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The Daughter of Dawn [Blu-ray]
(Norbert A. Myles, 1920)
Review by Gary Tooze
Theatrical: Texas Film Company
Video: Milestone Films
Region: FREE (as verified by the Oppo Blu-ray player)
Disc Size: 23,742,058,514 bytes
Feature Size: 15,913,954,752 bytes
Video Bitrate: 24.00 Mbps
Case: Standard Blu-ray case
Release date: July 19th, 2016
Aspect ratio: 1.33:1
Resolution: 1080p / 24 fps
Video codec: MPEG-4 AVC Video
LPCM Audio English 1536 kbps 2.0 / 48 kHz / 1536 kbps / 16-bit
• None (English Intertitles)
• Introduction by Dr. Bob Blackburn (4:39)
• Finding the Film: (Bill Moore, Oklahoma Historical Society) (5:56)
• Heritage: Darren Twohatchet, Comanche (7:48)
• Heritage: Dorothy Whitehorse: Kiowa (6:28)
• Magdalena Becker: (William D. Welge, Oklahoma Historical Society) (3:35)
• The Music Score: (Mark Parker, Oklahoma City, University School of Music) (3:52)
• The Music Score: (Benjamin Nilles, Oklahoma City University Symphony) (3:02)
• The Music Score: (John Cross, Oklahoma City, University School of Music) (3:50)
Description: THE DAUGHTER OF DAWN is an 80-minute,
Silent film that was shot in May, June, and July of
1920 in the Wichita Mountains of southwest Oklahoma. The
story, played by an all-Native American cast of 300 Kiowas
and Comanches, includes a romantic rivalry, buffalo hunts, a
battle, village scenes, dances, deceit, courage,
hand-to-hand combat, and even a happy ending. The Native
American actors, who in 1920 had been living on reservations
for less than fifty years, brought with them their own tipis,
horses, clothing, and material culture.
On October 17, 1920, audience members at the College Theater in Los
Angeles were treated to a “sneak preview” of a new movie — a drama
featuring a cast entirely made up of Native Americans. Motion Picture
News called it “an original and breath-taking adventure.” A year later,
the film played in Topeka, Kansas to little fanfare — we only know about
the engagement because the theater placed a few small ads in a local
newspaper. These two showings are the only known screenings of THE
DAUGHTER OF DAWN, a large-scale production of Comanche and Kiowa
life created by Norbert Myles and the Texas Film Company. After that,
the film disappeared for nearly a century—without a trace.
The film features an "all-Indian cast...shot in Indian Country",
with over 300 people from the Comanche and Kiowa tribes acting in the
film, including White and Wanada Parker, children of Quannah Parker. The
cast wore their own clothing and brought their own personal items,
including tepees. The film features the "Tipi with Battle Pictures",
which is a tepee in the collection of the Oklahoma Historical Society.
There are lances and tomahawks in the film which represent honors earned
in war by the Kiowa. Daughter of Dawn was filmed in May, June and
July 1920. The filming took place in the Wichita Mountains.
Image : NOTE: The below Blu-ray captures were taken directly from the Blu-ray disc.
The Daughter of Dawn restoration, by the Oklahoma Historical Society, Film Technology (35mm) and Modern Videofilm (2K), had made it to Blu-ray transfer from Milestone Films. This is single-layered but the 78-minute film is supported by the transfer. There is obvious damage (see last capture as sample) but nothing continuous and there are moments of impressive detail. It's quite bright but the contrast layering benefits the presentation and it looks pleasing in-motion, all things considered. The Blu-ray presentation gives us the cleanest and most impressive viewing experience we are likely to get on home theater. Great job Milestone!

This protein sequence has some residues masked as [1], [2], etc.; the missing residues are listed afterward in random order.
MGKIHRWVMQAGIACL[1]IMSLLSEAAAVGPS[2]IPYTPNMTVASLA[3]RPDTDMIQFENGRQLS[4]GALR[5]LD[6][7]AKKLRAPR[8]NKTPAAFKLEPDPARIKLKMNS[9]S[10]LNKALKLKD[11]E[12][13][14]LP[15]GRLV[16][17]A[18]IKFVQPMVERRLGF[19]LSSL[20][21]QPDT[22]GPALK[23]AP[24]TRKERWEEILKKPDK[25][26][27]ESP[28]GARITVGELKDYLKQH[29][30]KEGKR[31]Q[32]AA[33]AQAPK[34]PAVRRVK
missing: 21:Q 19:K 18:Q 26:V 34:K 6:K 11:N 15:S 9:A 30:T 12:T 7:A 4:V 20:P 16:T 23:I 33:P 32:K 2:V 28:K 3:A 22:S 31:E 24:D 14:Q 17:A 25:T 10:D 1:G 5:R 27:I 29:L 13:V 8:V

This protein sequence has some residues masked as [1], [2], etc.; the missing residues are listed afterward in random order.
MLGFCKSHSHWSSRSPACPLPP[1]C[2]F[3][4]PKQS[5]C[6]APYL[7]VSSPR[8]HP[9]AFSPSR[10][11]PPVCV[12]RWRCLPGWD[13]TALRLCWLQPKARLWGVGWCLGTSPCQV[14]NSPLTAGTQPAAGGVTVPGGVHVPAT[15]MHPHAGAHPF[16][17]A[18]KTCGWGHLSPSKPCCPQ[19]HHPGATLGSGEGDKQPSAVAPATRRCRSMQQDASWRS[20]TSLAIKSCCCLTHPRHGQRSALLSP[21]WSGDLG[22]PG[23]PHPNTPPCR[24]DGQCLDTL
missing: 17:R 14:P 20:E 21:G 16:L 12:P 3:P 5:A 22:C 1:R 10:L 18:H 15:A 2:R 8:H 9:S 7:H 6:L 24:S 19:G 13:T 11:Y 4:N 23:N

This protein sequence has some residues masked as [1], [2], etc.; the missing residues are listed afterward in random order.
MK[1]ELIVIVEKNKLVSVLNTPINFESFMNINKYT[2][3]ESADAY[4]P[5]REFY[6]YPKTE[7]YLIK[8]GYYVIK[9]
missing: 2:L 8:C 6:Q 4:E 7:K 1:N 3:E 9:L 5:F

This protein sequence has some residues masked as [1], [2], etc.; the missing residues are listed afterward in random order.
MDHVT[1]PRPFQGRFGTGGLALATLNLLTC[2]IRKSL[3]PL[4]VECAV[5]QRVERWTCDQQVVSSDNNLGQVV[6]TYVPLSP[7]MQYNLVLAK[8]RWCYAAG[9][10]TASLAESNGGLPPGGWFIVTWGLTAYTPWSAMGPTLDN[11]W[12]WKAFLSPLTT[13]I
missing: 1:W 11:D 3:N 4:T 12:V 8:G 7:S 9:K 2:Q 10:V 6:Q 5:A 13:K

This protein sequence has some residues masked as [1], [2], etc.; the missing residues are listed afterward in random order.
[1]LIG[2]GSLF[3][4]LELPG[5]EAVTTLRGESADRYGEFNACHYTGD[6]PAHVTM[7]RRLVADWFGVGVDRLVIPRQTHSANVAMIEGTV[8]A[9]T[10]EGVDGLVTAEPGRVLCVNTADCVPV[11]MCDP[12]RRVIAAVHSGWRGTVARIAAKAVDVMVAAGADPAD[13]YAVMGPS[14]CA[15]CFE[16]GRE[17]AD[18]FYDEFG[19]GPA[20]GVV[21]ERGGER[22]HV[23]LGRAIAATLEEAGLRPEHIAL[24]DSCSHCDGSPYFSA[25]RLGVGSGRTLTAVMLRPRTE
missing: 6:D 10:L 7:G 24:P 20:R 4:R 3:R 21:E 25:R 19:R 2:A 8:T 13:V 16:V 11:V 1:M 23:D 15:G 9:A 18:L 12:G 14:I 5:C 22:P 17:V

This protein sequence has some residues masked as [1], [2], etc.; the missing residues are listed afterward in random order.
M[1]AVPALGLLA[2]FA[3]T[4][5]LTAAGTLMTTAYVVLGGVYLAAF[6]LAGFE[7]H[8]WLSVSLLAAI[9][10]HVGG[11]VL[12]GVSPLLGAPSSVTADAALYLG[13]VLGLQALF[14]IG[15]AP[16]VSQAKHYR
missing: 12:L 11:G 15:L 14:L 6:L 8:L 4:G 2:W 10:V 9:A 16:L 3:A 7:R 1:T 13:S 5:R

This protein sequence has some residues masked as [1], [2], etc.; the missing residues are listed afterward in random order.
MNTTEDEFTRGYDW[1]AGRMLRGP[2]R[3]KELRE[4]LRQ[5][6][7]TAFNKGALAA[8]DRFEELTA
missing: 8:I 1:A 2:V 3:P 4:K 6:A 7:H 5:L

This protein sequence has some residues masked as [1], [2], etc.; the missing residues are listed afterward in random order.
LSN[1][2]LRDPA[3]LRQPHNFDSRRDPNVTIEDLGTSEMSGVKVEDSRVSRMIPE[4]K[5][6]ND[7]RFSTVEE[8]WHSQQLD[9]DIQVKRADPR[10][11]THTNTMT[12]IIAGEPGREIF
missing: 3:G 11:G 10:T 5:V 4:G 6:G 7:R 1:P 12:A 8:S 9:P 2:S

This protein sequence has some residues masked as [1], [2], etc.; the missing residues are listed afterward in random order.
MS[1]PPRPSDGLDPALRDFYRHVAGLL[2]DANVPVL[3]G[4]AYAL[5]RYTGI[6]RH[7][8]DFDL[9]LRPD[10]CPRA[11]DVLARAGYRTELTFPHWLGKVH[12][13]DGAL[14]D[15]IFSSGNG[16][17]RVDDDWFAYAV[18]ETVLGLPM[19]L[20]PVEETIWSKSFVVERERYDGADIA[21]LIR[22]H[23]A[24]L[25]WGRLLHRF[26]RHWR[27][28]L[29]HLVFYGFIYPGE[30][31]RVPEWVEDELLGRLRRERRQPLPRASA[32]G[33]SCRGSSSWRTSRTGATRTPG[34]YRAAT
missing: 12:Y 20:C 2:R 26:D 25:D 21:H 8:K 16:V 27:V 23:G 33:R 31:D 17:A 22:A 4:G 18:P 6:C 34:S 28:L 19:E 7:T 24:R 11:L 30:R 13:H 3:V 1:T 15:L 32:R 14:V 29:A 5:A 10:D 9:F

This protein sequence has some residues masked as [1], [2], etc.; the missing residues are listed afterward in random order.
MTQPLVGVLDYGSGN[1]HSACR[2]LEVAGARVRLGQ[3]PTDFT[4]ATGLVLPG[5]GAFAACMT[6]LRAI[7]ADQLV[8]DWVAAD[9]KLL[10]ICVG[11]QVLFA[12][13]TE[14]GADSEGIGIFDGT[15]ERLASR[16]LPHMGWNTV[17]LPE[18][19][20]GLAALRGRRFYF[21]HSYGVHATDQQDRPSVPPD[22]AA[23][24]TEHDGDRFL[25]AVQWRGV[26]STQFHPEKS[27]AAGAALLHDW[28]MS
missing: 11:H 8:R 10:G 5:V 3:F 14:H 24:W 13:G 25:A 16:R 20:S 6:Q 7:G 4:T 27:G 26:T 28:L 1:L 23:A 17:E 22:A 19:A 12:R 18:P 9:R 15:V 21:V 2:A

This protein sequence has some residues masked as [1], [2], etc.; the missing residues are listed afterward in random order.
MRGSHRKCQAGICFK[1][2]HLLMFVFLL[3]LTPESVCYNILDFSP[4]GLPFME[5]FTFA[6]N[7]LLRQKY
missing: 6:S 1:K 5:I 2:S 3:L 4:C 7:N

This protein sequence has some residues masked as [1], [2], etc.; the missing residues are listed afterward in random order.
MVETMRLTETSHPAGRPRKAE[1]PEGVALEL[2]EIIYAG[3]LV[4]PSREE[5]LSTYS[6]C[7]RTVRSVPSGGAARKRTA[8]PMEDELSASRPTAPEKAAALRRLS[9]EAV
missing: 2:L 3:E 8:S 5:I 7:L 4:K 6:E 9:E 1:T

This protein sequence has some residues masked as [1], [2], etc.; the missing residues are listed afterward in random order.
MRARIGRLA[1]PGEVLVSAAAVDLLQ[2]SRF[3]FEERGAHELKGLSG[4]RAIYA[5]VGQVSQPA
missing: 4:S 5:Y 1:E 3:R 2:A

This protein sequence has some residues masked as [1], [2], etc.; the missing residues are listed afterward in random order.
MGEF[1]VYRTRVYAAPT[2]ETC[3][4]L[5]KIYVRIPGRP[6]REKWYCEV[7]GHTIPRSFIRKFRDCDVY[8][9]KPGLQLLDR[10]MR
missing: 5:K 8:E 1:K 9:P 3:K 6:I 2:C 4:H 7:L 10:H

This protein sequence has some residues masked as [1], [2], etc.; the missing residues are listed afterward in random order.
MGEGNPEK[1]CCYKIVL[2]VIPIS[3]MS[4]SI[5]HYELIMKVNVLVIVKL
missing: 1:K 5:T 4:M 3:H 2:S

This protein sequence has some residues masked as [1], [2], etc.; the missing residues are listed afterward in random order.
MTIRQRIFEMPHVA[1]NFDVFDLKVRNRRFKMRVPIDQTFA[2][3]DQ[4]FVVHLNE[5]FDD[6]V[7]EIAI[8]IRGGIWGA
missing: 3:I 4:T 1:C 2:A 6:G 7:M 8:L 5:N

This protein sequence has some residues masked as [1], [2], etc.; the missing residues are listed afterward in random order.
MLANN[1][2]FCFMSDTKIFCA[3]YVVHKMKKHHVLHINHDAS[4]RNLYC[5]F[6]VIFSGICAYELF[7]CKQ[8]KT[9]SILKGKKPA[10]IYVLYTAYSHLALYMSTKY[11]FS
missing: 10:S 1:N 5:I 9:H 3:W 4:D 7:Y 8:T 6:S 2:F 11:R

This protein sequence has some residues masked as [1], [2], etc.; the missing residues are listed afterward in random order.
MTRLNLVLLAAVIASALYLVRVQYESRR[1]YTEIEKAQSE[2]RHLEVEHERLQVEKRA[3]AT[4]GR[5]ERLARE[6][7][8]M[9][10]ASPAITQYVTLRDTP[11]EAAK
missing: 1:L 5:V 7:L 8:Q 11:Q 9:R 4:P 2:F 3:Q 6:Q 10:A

CLICK EACH BLU-RAY CAPTURE TO SEE ALL IMAGES IN FULL 1920X1080 RESOLUTION
Milestone use a linear PCM track for composer David Yeagley's original score performed by the Oklahoma City University Orchestra. It sounds very strong and beautifully supports the film. The intertitles are in English (see sample.) My Oppo has identified it as being a region FREE disc playable on Blu-ray machines worldwide.
They are eight video feature supplements (most less than 5-minutes) starting with an introduction by Dr. Bob Blackburn, Finding the Film: with Bill Moore of Oklahoma Historical Society, Comanche Darren Twohatchet, Kiowa Dorothy Whitehorse, William D. Welge of The Oklahoma Historical Society and three pieces on the musical score. All extremely informative and only enhance the appreciation of the viewing experience.
July 1st, 2016
About the Reviewer: Hello, fellow Beavers! I have been interested in film since I viewed a Chaplin festival on PBS when I was around 9 years old. I credit DVD with expanding my horizons to fill an almost ravenous desire to seek out new film experiences. I currently own approximately 9500 DVDs and have reviewed over 5000 myself. I appreciate my discussion Listserv for furthering my film education and inspiring me to continue running DVDBeaver. Plus a healthy thanks to those who donate and use our Amazon links.
Although I never wanted to become one of those guys who
focused 'too much' on image and sound quality - I
find HD is swiftly pushing me in that direction.
Oppo Digital BDP-83 Universal Region FREE Blu-ray/SACD
Gary W. Tooze
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